COSAM Undergraduate Research to be published in Biological Journal
The Auburn University College of Sciences and Mathematics (COSAM) offers undergraduate students opportunities for success through research. Recent COSAM undergraduate student Holden Paz will soon have his research featured in the “Biological Journal of the Linnean Society.”
Dating back to 1998, Biological Sciences Professor Dr. Jonathan Armbruster began expeditions to remote areas of Guyana in South America. Only two species of pencil catfish were known from the region, but Dr. Armbruster returned with many fish that he believed to be new, undescribed species. Holden, along with graduate student Malorie Hayes, used genetics to determine if these were new species and how they were related to other catfish in the region.
“It turns out, there were not two species of pencil catfish in the highlands of Guyana – there were six!,” Malorie explained. “Pencil catfish of the very speciose genus Trichomycterus had not been examined before in the Guiana Highlands because only three specimens had been collected before AUMNH personnel began their collections. Our results were very exciting,”
Holden presented the research, titled “A Hotspot Atop: Rivers of the Guyana Highlands Hold High Diversity of Endemic Pencil Catfish (Teleostei: Ostariophysi: Siluriformes),” at the Joint Meeting of Ichthyologists and Herpetologists in the summer of 2018 and received a Fund for Excellence Undergraduate Research Award for his contributions.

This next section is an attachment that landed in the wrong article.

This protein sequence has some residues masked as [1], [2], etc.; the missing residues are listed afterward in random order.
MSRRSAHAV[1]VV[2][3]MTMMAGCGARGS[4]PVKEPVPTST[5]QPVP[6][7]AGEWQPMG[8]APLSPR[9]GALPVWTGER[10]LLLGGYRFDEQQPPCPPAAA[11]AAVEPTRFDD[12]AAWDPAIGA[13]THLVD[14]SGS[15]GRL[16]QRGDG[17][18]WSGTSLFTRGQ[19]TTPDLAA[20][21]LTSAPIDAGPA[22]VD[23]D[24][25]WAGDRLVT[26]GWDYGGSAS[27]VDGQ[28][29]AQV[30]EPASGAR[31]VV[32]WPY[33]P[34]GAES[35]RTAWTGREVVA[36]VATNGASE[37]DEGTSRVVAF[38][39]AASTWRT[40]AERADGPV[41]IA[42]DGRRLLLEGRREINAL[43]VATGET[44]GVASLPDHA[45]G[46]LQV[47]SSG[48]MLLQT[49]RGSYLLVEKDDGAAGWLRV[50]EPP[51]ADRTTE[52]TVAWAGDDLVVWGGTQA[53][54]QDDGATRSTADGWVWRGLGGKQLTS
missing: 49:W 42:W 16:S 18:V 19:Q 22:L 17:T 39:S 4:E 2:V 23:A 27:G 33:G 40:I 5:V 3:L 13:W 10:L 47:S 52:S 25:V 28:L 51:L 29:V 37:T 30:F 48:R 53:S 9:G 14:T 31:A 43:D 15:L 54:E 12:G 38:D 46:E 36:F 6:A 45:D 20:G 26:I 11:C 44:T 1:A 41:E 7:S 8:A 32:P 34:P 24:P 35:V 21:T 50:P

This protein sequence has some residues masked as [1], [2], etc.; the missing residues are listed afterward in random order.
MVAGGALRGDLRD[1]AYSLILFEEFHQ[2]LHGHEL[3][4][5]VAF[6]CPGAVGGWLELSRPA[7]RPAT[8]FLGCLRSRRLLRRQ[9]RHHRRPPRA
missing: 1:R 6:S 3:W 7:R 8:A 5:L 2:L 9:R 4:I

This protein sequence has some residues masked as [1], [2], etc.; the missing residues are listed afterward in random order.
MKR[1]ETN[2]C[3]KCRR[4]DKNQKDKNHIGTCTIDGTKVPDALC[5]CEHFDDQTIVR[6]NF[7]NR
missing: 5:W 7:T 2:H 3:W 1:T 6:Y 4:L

Originally from Birmingham, Holden recently graduated with a degree in biomedical sciences. He was planning to pursue a career in the medical field, but has instead continued his education by pursuing a master’s degree in chemistry.
“I know this is going to teach me to code and think about problems in a way that I haven’t before,” Holden explained. “I think mental flexibility is what this is going to give me.”
Holden said his time spent in Dr. Armbruster’s lab was his first experience with research. He said he enjoyed presenting at the conference and the experience the research has offered.
“It was a great first experience,” he said. “I’m very grateful to Dr. Armbruster for giving me the experience that he did and allowing me to go to the conference and present. I’m very grateful for everything he did.”
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